Foul Play is a rather curious little side-scrolling brawler developed by the independent studio Mediatonic, originally released onto PC and Xbox 360 in 2013, but now freshly ported to PlayStation 4 and PS Vita. It’s a neat, value-for-money package with an ingenious concept, but sadly doesn’t quite hit the mark.Banner_0000_STORYThe game centres around of a series of theatrical plays, starring daemon-hunter, Baron Dashforth, and his side-kick, Scampwick, as them embark on a number of crusades (or plays) with an interconnected story. There’s not much in the way of story, but honestly more than I expected. It was easy enough to follow – a rare achievement for games of its genre – and had me engaged, without ever being memorable.Foul Play 2I found the game’s concept far more interesting. As your staging a play, an audience is always visible in the foreground of the game. Combos, chained attacks and varied stunts will excite the crowd and generate you additional points and power ups. There’s no health meter perse, just a bar indicating audience satisfaction. As it dips lower, there is greater pressure to string together some attacks and get them off their feet again.Banner_0001_PRESENTATIONThis concept felt fresh and original, bring with it a number of nifty presentation elements that brought a smile to my face. Scenes are constructed by panels and backdrops on pulleys replicating an authentic theatre scene transition. Ever enemy you fight is really an actor in a costume, meaning the sea monsters and androids you fight are clearly just people in a budget costume. Defeated enemies often scramble off stage, or gets the Vaudeville Hook. Frequently, a moustached Stagehand can be spotted out of position or supporting cast forget lines. It’s unique and enjoyable, guaranteeing a chuckle or two.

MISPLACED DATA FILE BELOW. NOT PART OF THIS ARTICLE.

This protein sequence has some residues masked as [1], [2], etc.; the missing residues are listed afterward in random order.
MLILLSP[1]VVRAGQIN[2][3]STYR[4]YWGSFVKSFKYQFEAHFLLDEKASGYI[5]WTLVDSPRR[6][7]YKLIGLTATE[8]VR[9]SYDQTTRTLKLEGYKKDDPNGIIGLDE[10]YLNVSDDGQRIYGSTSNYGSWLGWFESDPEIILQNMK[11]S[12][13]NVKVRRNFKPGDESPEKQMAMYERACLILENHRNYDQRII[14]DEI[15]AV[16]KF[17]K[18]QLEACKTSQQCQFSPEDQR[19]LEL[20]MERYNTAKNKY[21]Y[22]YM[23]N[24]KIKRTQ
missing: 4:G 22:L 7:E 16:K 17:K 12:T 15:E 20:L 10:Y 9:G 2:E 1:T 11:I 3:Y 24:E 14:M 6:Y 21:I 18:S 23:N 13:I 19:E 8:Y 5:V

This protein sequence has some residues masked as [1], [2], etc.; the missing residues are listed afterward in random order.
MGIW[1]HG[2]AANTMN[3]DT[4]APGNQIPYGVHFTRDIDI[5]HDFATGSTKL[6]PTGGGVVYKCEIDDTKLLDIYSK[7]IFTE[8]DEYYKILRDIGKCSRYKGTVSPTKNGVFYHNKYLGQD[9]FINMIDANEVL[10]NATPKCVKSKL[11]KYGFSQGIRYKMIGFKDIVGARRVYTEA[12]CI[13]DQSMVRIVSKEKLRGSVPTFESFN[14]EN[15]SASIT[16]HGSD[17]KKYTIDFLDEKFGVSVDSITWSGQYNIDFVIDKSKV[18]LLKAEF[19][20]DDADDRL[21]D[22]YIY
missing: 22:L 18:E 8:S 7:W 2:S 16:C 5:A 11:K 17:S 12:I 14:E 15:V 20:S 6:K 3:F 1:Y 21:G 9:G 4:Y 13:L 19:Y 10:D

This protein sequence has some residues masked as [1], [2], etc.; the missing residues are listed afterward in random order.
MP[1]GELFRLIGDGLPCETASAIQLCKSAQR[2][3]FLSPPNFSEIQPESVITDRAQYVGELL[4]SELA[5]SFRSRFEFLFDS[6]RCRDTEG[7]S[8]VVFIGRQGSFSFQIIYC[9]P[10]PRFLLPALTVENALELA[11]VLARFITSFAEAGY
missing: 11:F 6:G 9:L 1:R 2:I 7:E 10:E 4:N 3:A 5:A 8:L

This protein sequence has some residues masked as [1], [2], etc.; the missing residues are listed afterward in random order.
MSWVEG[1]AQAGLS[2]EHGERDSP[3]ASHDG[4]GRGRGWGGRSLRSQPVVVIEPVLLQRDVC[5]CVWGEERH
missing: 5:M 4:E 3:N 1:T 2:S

The HUD is rather well designed too with all the information in regards to combos and power-ups clearly visible in the heat of battle. Reminders of the challenges you are able to complete in any given area pop-up, ensuring you never miss an opportunity to score some extra points and complete all aspects of the level.Foul Play 3Unfortunately that’s the extent to which I can praise the game’s presentation. Sound design is sub-par, there’s not voice acting which would be forgivable if there was a more diverse and interesting soundtrack, or more variety of sound effects. Animations seemed stunted and textures occasionally lost resolution. The art style itself didn’t quite to it for me; part of me feels like the game would have suited a hand-drawn approach that was a little rougher around the edges, rather than the more polished digital approach.

I’m so thankful to see cloud saves there in the cross-play game but rather strangely it has trouble downloading the saves. Updating the save each time I booted up the game took a few attempts before it worked, which had me nervous it was going to lose my save file.Banner_0002_GAMEPLAYThe brawler gameplay mechanics are relatively tight. There is sufficient variety to your attacks and combos feel tight. The parrying system, which is central to the game’s combat, sadly is not as tight. You must hit the parry button for every enemy launching an attack; a single press of the parry button will not block simultaneous attacks, or a successful parry will not make you impervious to an attack soon after.Foul Play 1The combat is simple and enjoyable, you can comfortably button mash you way through the game and I honestly found this passivity translated to easy fun without much frustration. There is very little variety to enemy types (there are essentially only three) and hence you’re never really asked to change your approach to combat. However, harder difficulties, heaps of challenges and a decent trophy list ensure heaps of replay-ability. I greatly appreciate seeing co-op, both locally and online. It’s a game well suited for smashing through with friends.Banner_0003_CONCLUSIONFoul Play has a lot to like. It’s different, a simple source of fun, playable on both your PS4 and Vita, has co-op and substantial amounts of replay-ability. Ultimately, that makes it a package well worth its $14.95 AUD price tag. It doesn’t quite go the extra mile to a memorable, must-play experience – there are brawlers out there that I’d recommend more so that this one – but its theatrical approach is inventive enough that I definitely got a kick out of the game.

Foul Play Review
Inventive ConceptReplayabilityTheatre Look & Style
Art Style & AnimationsLack Of Variety In Enemy TypesClunky Parry System
6Overall Score
Story7
Presentation6
Gameplay6